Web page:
Monday, July 06, 2009

Medieval Literature I Didn't Know IV: Codex Boernerianus

Returning to the series at last, I'd like to introduce you to Codex Boernerianus. Now the two of you reading this might be thinking, "Hey, that's not "literature", its a manuscript. Swain, you ruminate you, you're stretching the meaning of literature here." And you wouldn't be wrong to say so. But this codex is of interest for several literary reasons.

Boernerianus is a ninth century diglot (well, as we'll see a diglot plus) manuscript probably from St. Gall. For the most part, its contents are the Letters of Paul from the New Testament, though there are lacunae, present in the manuscript's exemplar. The Greek text of the NT is the main text with the Latin text written interlinearly, and is much smaller in size. The Greek text is fairly unique in many ways and belongs to the "Western" text type. Other interesting features are the attempts at word and clause separation,clauses often marked at the beginning with a simple punctus. The Latin text has multiple Insular features, though quite cramped in the interlinear space. Boernerianus is connected to the gospel manuscript Codex Sangallensis, also a Greek/Latin diglot and to another codex containing the letters of Paul, Codex Augiensis.

Anyway, my purpose here isn't to talk about the New Testament text. There are two quite different pieces of literature that interest me. The first is that in the back of this manuscript is a brief commentary on the gospel of Matthew that to date NO ONE has published anything on. I was alerted by email a while back that there is a student in Europe working on it, but I emailed back to inquire if said student wished to do something about the text for Heroic Age or if he would at least alert me when his work was finished. I was met with silence. So should it ever happen that I find myself in a stable job in academia and some time on my hands, I fully intend on offering a diplomatic edition and translation of it. Unless someone publishes one first.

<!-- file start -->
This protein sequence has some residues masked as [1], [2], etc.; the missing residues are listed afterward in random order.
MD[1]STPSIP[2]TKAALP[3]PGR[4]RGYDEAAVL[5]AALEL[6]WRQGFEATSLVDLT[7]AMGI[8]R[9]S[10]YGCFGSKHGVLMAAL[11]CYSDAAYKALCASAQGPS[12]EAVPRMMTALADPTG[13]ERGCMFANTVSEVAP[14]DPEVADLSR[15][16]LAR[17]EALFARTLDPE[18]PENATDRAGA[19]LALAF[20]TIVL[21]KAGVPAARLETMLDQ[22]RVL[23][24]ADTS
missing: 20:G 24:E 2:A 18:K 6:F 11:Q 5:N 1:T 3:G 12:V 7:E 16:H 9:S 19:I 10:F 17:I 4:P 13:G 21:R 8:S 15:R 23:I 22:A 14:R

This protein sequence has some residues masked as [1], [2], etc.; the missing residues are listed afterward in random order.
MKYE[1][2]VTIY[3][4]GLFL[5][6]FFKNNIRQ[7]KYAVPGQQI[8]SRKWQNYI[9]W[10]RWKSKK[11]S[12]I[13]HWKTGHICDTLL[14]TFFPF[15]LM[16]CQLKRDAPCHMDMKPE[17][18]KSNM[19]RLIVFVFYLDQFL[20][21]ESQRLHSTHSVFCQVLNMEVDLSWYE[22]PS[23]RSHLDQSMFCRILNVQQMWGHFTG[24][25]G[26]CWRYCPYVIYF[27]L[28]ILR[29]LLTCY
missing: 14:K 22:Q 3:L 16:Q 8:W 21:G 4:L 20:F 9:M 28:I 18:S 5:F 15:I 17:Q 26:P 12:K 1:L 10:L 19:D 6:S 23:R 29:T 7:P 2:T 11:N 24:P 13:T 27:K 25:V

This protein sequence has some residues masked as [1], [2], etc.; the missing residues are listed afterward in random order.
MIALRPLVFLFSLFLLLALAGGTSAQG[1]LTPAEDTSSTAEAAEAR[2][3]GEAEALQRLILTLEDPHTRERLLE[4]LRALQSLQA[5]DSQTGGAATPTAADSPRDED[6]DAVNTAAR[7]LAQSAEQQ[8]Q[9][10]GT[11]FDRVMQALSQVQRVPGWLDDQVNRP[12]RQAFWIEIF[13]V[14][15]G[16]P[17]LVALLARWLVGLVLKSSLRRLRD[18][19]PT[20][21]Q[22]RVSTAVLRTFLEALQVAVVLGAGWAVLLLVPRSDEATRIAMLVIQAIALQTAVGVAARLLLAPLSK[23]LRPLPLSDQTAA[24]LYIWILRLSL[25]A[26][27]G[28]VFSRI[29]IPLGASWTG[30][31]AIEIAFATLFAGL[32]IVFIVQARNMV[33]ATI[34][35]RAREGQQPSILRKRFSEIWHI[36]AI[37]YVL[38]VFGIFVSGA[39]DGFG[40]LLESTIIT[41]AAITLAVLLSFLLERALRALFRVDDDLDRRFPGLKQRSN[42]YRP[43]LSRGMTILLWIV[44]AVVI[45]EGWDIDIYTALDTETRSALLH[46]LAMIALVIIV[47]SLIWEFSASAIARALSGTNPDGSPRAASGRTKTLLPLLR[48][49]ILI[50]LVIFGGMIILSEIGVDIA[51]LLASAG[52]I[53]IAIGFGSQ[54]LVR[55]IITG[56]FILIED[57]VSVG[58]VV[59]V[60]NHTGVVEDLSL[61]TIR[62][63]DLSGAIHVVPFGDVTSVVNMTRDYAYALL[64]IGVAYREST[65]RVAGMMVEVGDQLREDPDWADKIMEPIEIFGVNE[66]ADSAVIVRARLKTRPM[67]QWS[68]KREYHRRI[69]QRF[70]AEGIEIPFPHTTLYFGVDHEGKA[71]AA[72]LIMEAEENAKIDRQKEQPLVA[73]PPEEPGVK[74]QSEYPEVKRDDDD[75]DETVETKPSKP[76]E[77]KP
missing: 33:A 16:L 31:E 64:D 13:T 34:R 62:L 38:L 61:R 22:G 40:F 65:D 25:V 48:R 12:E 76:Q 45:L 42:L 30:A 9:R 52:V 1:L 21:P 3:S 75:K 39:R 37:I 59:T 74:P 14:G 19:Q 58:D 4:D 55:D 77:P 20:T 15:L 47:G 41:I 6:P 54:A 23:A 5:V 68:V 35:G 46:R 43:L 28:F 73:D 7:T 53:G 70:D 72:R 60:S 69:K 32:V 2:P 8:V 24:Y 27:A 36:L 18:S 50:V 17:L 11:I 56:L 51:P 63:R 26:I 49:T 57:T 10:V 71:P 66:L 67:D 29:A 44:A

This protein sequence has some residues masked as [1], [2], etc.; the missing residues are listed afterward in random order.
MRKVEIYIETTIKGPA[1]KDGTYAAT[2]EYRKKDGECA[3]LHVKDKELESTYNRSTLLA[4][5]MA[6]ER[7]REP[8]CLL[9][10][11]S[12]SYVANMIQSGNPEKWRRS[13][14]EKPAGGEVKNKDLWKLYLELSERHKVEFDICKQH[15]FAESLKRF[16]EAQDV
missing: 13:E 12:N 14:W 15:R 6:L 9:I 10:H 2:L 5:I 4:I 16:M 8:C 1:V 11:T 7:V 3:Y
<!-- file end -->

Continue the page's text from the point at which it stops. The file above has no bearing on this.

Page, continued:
The second literary work I wish to talk about has had some work done on it and some may even recognize the piece from anthologies and such. On folio 23 verso an Old Irish poem is written in the bottom margin. The letter forms bear some similarity to the Latin letter forms suggesting that the scribe is responsible for both. However, I have read that the scribe both was and was not an Irish or native Irish speaker. I haven't reviewed the evidence in detail myself, though so far as I know Old Irish was not a taught language on the continent in the ninth century, and one wonders why a scribe at St. Gall's would write this poem with its message in Old Irish if that were not his native tongue. For a future post, I hope to talk about the provenance of several Old Irish pieces in Latin manuscripts and by then I hope to know more about the details of the debate as to whether this scribe was a native Old Irish speaker. At any rate, here's an English translation of the poem:

To come to Rome, to come to Rome,
Much of trouble, little of profit,
The thing thou seekest here,
If thou bring not with thee, thou
findest not.

Great folly, great madness,
Great ruin of sense, great insanity,
Since thou has set out for death,
That thou shouldest be in disobedience
to the Son of Mary.

Taken from: B. M. Metzger, Manuscripts of the Greek Bible: An Introduction to Palaeography, Oxford University Press, Oxford 1981, p. 104. He's getting it from somewhere else too, but I've forgotten where and can't find my copy at the moment to check.

Folio 23 verso contains I Corinthians 2:9-3:3. The verse *MIGHT* be connected loosely to the passage in that the passage speaks of having received the "spirit of Christ" rather than the spirit of the world. But there is nothing explicit to tie them together. One might speculate that the poet had but recently returned from a pilgrimage to Rome and was disappointed by what he found there. I know only the barest outlines of what was going on at Rome during the ninth century, but considering how much difficulty the popes were having with the senatorial families and Byzantine politics and Frankish politics etc, that might give a monk in search of spiritual things pause. I think others probably can fill in that picture better than I at the moment, but I'll see what I can dig up for a follow-up post on the piece.

2 comments:

tenthmedieval said...

Oh wow that first stanza is the perfect ending for a paper I have been meaning to finalise for ages now. May I borrow it? Is the translation in the Metzger you cite? and is the evidence for the MS dating also there?

theswain said...

Jonathan: Yes, borrow it all you wish, it isn't mine. And yes, the source of the translation is given there in Metzger. I'll unearth my copy for the bibliography and give Metzger's source.

In fact if you can wait a week or so, I'll do a bibliography on the manuscript and the poem and you'll have plenty to work with for concluding your paper.